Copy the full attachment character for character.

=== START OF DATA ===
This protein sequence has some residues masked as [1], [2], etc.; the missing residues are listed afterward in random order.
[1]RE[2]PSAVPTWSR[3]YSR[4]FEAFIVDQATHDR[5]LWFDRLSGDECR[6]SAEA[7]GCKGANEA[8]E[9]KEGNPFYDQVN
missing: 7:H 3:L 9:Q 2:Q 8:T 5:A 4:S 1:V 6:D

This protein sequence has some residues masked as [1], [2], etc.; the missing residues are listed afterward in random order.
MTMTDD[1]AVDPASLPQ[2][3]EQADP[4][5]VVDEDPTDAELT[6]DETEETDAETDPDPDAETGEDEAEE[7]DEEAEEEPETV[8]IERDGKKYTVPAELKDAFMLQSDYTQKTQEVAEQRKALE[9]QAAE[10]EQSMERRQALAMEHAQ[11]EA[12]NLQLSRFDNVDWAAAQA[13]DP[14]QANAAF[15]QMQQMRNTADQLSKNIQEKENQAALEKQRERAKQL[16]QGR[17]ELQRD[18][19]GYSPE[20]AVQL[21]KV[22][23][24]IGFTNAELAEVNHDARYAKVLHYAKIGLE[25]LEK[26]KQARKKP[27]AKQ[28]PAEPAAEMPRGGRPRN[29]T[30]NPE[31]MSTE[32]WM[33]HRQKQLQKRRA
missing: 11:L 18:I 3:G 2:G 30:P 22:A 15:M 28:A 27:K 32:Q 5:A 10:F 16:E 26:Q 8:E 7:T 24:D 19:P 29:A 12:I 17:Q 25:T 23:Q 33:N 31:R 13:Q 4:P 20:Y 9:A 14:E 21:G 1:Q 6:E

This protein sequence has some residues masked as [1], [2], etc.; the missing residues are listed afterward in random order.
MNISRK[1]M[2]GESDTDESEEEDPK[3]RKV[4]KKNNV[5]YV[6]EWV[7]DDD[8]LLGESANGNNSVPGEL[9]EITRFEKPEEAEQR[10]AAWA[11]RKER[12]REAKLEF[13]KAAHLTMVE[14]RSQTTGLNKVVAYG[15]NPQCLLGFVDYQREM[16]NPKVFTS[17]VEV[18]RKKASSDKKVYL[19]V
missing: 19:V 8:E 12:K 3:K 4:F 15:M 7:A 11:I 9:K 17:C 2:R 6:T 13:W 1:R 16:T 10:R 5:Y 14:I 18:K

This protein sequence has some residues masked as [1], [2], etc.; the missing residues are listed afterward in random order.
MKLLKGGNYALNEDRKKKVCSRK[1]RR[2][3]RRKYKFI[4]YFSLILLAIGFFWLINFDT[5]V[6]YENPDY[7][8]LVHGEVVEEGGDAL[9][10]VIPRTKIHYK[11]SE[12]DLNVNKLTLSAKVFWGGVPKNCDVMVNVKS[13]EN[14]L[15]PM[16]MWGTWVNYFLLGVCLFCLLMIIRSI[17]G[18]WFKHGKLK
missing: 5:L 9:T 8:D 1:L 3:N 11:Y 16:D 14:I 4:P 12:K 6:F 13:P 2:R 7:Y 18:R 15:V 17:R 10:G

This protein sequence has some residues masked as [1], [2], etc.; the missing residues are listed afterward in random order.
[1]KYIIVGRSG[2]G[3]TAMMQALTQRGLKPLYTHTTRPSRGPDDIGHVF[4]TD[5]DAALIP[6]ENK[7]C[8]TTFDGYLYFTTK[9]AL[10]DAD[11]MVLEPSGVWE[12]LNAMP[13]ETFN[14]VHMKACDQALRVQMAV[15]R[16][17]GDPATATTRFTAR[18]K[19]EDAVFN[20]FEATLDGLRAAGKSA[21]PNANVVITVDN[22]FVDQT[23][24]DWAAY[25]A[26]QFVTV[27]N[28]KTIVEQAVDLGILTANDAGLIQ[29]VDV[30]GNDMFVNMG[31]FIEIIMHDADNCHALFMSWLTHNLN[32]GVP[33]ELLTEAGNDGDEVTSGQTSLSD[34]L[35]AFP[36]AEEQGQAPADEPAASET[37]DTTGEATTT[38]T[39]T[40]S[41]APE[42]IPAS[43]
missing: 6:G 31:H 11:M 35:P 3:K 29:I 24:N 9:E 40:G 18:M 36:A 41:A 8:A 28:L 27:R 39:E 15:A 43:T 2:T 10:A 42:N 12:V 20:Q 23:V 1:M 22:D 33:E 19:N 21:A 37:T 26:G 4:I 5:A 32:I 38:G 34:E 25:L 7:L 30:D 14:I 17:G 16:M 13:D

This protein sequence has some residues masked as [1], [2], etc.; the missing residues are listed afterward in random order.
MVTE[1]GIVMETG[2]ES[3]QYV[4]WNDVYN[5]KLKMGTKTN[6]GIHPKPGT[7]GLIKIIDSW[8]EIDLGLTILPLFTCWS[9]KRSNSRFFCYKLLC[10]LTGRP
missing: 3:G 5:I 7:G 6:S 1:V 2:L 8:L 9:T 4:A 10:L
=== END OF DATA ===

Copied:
This protein sequence has some residues masked as [1], [2], etc.; the missing residues are listed afterward in random order.
[1]RE[2]PSAVPTWSR[3]YSR[4]FEAFIVDQATHDR[5]LWFDRLSGDECR[6]SAEA[7]GCKGANEA[8]E[9]KEGNPFYDQVN
missing: 7:H 3:L 9:Q 2:Q 8:T 5:A 4:S 1:V 6:D

This protein sequence has some residues masked as [1], [2], etc.; the missing residues are listed afterward in random order.
MTMTDD[1]AVDPASLPQ[2][3]EQADP[4][5]VVDEDPTDAELT[6]DETEETDAETDPDPDAETGEDEAEE[7]DEEAEEEPETV[8]IERDGKKYTVPAELKDAFMLQSDYTQKTQEVAEQRKALE[9]QAAE[10]EQSMERRQALAMEHAQ[11]EA[12]NLQLSRFDNVDWAAAQA[13]DP[14]QANAAF[15]QMQQMRNTADQLSKNIQEKENQAALEKQRERAKQL[16]QGR[17]ELQRD[18][19]GYSPE[20]AVQL[21]KV[22][23][24]IGFTNAELAEVNHDARYAKVLHYAKIGLE[25]LEK[26]KQARKKP[27]AKQ[28]PAEPAAEMPRGGRPRN[29]T[30]NPE[31]MSTE[32]WM[33]HRQKQLQKRRA
missing: 11:L 18:I 3:G 2:G 30:P 22:A 15:M 28:A 27:K 32:Q 5:A 10:F 16:E 26:Q 8:E 7:T 24:D 19:P 29:A 12:I 17:Q 25:T 23:Q 33:N 31:R 13:Q 4:P 20:Y 9:A 14:E 21:G 1:Q 6:E

This protein sequence has some residues masked as [1], [2], etc.; the missing residues are listed afterward in random order.
MNISRK[1]M[2]GESDTDESEEEDPK[3]RKV[4]KKNNV[5]YV[6]EWV[7]DDD[8]LLGESANGNNSVPGEL[9]EITRFEKPEEAEQR[10]AAWA[11]RKER[12]REAKLEF[13]KAAHLTMVE[14]RSQTTGLNKVVAYG[15]NPQCLLGFVDYQREM[16]NPKVFTS[17]VEV[18]RKKASSDKKVYL[19]V
missing: 19:V 8:E 12:K 3:K 4:F 15:M 7:A 11:I 9:K 17:C 2:R 6:T 13:W 1:R 16:T 10:R 5:Y 14:I 18:K

This protein sequence has some residues masked as [1], [2], etc.; the missing residues are listed afterward in random order.
MKLLKGGNYALNEDRKKKVCSRK[1]RR[2][3]RRKYKFI[4]YFSLILLAIGFFWLINFDT[5]V[6]YENPDY[7][8]LVHGEVVEEGGDAL[9][10]VIPRTKIHYK[11]SE[12]DLNVNKLTLSAKVFWGGVPKNCDVMVNVKS[13]EN[14]L[15]PM[16]MWGTWVNYFLLGVCLFCLLMIIRSI[17]G[18]WFKHGKLK
missing: 5:L 9:T 8:D 1:L 3:N 11:Y 16:D 14:I 4:P 12:K 6:F 13:P 2:R 7:Y 18:R 15:V 17:R 10:G

This protein sequence has some residues masked as [1], [2], etc.; the missing residues are listed afterward in random order.
[1]KYIIVGRSG[2]G[3]TAMMQALTQRGLKPLYTHTTRPSRGPDDIGHVF[4]TD[5]DAALIP[6]ENK[7]C[8]TTFDGYLYFTTK[9]AL[10]DAD[11]MVLEPSGVWE[12]LNAMP[13]ETFN[14]VHMKACDQALRVQMAV[15]R[16][17]GDPATATTRFTAR[18]K[19]EDAVFN[20]FEATLDGLRAAGKSA[21]PNANVVITVDN[22]FVDQT[23][24]DWAAY[25]A[26]QFVTV[27]N[28]KTIVEQAVDLGILTANDAGLIQ[29]VDV[30]GNDMFVNMG[31]FIEIIMHDADNCHALFMSWLTHNLN[32]GVP[33]ELLTEAGNDGDEVTSGQTSLSD[34]L[35]AFP[36]AEEQGQAPADEPAASET[37]DTTGEATTT[38]T[39]T[40]S[41]APE[42]IPAS[43]
missing: 6:G 31:H 11:M 35:P 3:K 29:I 24:N 9:E 40:G 18:M 36:A 41:A 8:A 28:L 27:R 39:E 15:A 43:T 2:T 10:A 42:N 12:V 20:Q 23:V 1:M 22:D 33:E 19:N 21:A 37:T 26:G 4:I 5:A 32:I 38:G 34:E 25:L 7:L 30:D 14:I 17:G 16:M 13:D

This protein sequence has some residues masked as [1], [2], etc.; the missing residues are listed afterward in random order.
MVTE[1]GIVMETG[2]ES[3]QYV[4]WNDVYN[5]KLKMGTKTN[6]GIHPKPGT[7]GLIKIIDSW[8]EIDLGLTILPLFTCWS[9]KRSNSRFFCYKLLC[10]LTGRP
missing: 3:G 5:I 7:G 6:S 1:V 2:L 8:L 9:T 4:A 10:L